Food is becoming cheaper. Not by much, and maybe not for long, but the reduction is still welcome relief for consumers. Specifically, the UN's index of 55 food prices fell 4 per cent last month, its biggest drop for a year-and-a-half, with meat, sugar and wheat among the commodities becoming more affordable.
You can almost hear the sigh of relief in the boardrooms of Gulf food companies. Rising commodity prices sent the UN index to a record high in February, squeezing margins at the likes of Almarai and Savola of Saudi Arabia, and Agthia in Abu Dhabi. Let's look at these three companies in a little more detail.
It's been a tough few months for Almarai, a Saudi dairy company that is the giant of the regional food industry with a market value of 21 billion Saudi riyals (Dh20.56bn). First, rising commodity prices hit the company's bottom line. Second, some angry customers launched a Twitter campaign to boycott Almarai products over the summer, after it raised the retail price of milk and laban.
The government intervened, instructing Almarai to scrap the price increase. Third, the company announced last month that it might take a write-down of 137 million riyals on its investment in the mobile phone company Zain Saudi.
Of course, it's not all bad news for Almarai. Sales are rising, thanks partly to aggressive expansion into new areas such as poultry and juices.
Revenue climbed 14 per cent in the third quarter compared with the same period last year, and while earnings were broadly flat, it's still a profitable company. Analysts at Al Rajhi Capital predict profit of 1.2bn riyals this year, rising to 1.8bn riyals in 2013 as the expansion strategy begins to bear fruit.
Al Rajhi has an overweight rating on the stock, saying: "Almarai is performing well operationally and offers growth in the near term at a reasonable valuation."
Al Rajhi analysts are not alone in liking the stock: of 15 analysts tracked by Bloomberg who cover Almarai, 12 have a "buy" recommendation, with three "holds" and no "sells".
But much of this good news is already priced into the stock. It's the most expensive of the three Gulf food producers, with a forward price-to-earnings (P/E) ratio of 16, according to Bloomberg data. The dividend yield is also the lowest, at 2.5 per cent.
Savola is much more than just a food manufacturer. It's one of the country's biggest retailers, with more than 100 supermarkets across the kingdom (including the Panda and Hyper Panda brands), as well as a plastics unit and property. It owns 30 per cent of Almarai.
But its size and diversity come at a price: efficiency. Figures from analysts at TAIB Research show that Savola's annual revenue last year, 21bn riyals, dwarfed Almarai's 6.9bn riyals, but Almarai made more money - 1.3bn riyals versus Savola's 887m riyals. The difference in the net profit margin is huge, with Almarai's a healthy 18.5 per cent, while Savola's languished at 4.2 per cent. TAIB expects this trend to continue.
Still, Savola has much to admire in its current form. The forward P/E ratio is 13, making it cheaper than Almarai. The dividend yield is also higher, at just under 4 per cent. Of 11 analysts tracked by Bloomberg, nine say "buy", and two say "hold".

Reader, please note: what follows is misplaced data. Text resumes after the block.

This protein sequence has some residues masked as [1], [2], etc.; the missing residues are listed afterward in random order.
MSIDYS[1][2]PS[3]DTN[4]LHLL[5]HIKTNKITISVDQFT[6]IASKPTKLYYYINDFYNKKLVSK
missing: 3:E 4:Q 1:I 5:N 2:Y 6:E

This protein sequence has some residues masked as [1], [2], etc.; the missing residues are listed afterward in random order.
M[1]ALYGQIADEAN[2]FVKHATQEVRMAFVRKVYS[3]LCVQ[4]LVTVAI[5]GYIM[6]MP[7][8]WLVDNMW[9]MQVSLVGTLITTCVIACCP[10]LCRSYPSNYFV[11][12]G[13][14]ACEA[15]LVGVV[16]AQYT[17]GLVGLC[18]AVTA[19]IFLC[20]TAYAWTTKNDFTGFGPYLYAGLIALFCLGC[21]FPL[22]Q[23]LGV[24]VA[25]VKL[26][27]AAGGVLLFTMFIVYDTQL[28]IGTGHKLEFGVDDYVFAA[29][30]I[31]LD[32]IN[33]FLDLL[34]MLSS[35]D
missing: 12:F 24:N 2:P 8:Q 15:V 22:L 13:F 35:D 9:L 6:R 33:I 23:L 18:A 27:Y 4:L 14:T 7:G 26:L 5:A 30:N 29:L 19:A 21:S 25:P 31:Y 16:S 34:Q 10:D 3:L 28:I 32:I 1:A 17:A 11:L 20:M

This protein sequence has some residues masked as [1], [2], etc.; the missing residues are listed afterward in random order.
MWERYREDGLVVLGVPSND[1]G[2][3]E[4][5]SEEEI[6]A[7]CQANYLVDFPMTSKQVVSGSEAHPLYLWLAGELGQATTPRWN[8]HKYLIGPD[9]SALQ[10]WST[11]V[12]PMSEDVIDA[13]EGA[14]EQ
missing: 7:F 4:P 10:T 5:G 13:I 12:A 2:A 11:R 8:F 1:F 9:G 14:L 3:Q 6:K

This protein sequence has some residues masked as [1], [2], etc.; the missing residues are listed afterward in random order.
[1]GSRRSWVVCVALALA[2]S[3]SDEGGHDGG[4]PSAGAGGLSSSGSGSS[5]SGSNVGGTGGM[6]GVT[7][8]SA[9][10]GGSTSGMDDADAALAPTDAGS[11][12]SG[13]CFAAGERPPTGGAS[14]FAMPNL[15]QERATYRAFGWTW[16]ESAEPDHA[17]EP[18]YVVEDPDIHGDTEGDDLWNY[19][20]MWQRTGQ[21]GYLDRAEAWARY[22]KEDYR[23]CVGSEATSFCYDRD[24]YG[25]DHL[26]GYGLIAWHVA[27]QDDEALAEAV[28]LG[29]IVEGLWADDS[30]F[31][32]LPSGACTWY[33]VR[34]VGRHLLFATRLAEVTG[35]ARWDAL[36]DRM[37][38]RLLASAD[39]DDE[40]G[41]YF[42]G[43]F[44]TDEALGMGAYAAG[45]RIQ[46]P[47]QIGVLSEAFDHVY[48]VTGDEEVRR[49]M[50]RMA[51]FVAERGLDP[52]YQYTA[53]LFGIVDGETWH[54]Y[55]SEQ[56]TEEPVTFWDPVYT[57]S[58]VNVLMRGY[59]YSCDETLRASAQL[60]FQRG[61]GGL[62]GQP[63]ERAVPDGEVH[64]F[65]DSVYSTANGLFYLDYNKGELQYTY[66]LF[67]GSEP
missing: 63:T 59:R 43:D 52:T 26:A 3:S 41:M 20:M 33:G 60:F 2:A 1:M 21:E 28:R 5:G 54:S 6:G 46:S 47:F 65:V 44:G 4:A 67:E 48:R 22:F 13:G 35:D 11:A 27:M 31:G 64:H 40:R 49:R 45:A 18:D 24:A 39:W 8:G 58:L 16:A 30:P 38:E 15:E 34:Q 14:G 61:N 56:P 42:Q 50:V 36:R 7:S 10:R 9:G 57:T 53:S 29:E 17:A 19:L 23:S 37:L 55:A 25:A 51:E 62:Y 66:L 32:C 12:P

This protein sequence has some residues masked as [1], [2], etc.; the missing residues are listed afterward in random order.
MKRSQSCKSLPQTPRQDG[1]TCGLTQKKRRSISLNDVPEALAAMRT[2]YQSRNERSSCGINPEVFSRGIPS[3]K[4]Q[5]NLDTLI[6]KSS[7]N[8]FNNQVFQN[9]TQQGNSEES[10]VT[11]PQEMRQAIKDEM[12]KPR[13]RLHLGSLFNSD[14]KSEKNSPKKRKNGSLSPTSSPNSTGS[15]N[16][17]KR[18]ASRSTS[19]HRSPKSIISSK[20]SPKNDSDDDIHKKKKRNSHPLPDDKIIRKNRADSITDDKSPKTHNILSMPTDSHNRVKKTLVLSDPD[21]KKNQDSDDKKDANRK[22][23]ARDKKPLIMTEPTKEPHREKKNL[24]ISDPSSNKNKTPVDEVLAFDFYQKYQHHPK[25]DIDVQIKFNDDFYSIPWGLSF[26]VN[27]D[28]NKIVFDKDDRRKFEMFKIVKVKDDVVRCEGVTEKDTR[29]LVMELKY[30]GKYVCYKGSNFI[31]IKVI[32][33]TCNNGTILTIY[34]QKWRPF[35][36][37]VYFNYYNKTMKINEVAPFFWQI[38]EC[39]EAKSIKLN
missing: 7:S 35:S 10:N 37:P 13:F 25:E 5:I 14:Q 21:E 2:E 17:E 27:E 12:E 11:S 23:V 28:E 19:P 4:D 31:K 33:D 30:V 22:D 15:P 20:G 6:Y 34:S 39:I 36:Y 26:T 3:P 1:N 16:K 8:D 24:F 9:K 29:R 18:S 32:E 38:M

Abu Dhabi's Agthia is tiny compared with its Saudi rivals. With a market value under Dh1bn, it's little more than an hors d'oeuvre to most fund managers, but small can be beautiful, and there's much to admire in this firm.
Consider its flagship brands. Home-grown Al Ain bottled water is a household name across the Emirates, while Agthia makes the German juice drink Capri-Sun under licence. Crucially, Agthia is adding heavyweight international brands to its mix.
Over the past year or so, it's been quietly signing deals to make and distribute products for global industry titans such as Yoplait, a French dairy firm, and the US food company Chiquita. In January, it broke ground on a Dh50m factory and distribution hub in Al Wathba to handle the increased volume. Yoplait and Chiquita products should hit the shelves before the end of this year.
Agthia's financials look solid rather than spectacular. On the upside, sales are rising steadily, reaching Dh841m in the third quarter. Al Ain water and Capri-Sun were the main growth drivers but are not the only engines: the lower-profile flour and animal feed units actually generate about two thirds of the revenue.
And Agthia opened an Egyptian subsidiary in 2009, giving it a toe in the door of the region's most populous country.
On the downside, profit fell 24 per cent to Dh60m in the third quarter from a year earlier, as commodity prices hit margins.
Agthia trades at a forward P/E ratio of 10, below Almarai and Savola, while its dividend yield of 3 per cent is bang in the middle. Just two analysts cover Agthia, according to Bloomberg data.
EFG-Hermes is neutral, with a target price of Dh2.28, while HSBC has an "overweight" rating on the stock, with a target price of Dhs2.40. It currently trades at Dh1.66.
* Richard Dean hosts Tonight on Dubai Eye 103.8 FM and is the author of Sink or Swim? How to Stay Afloat in Tough Economic Times: Business Lessons from the UAE. He does not own any of the stocks mentioned in this article.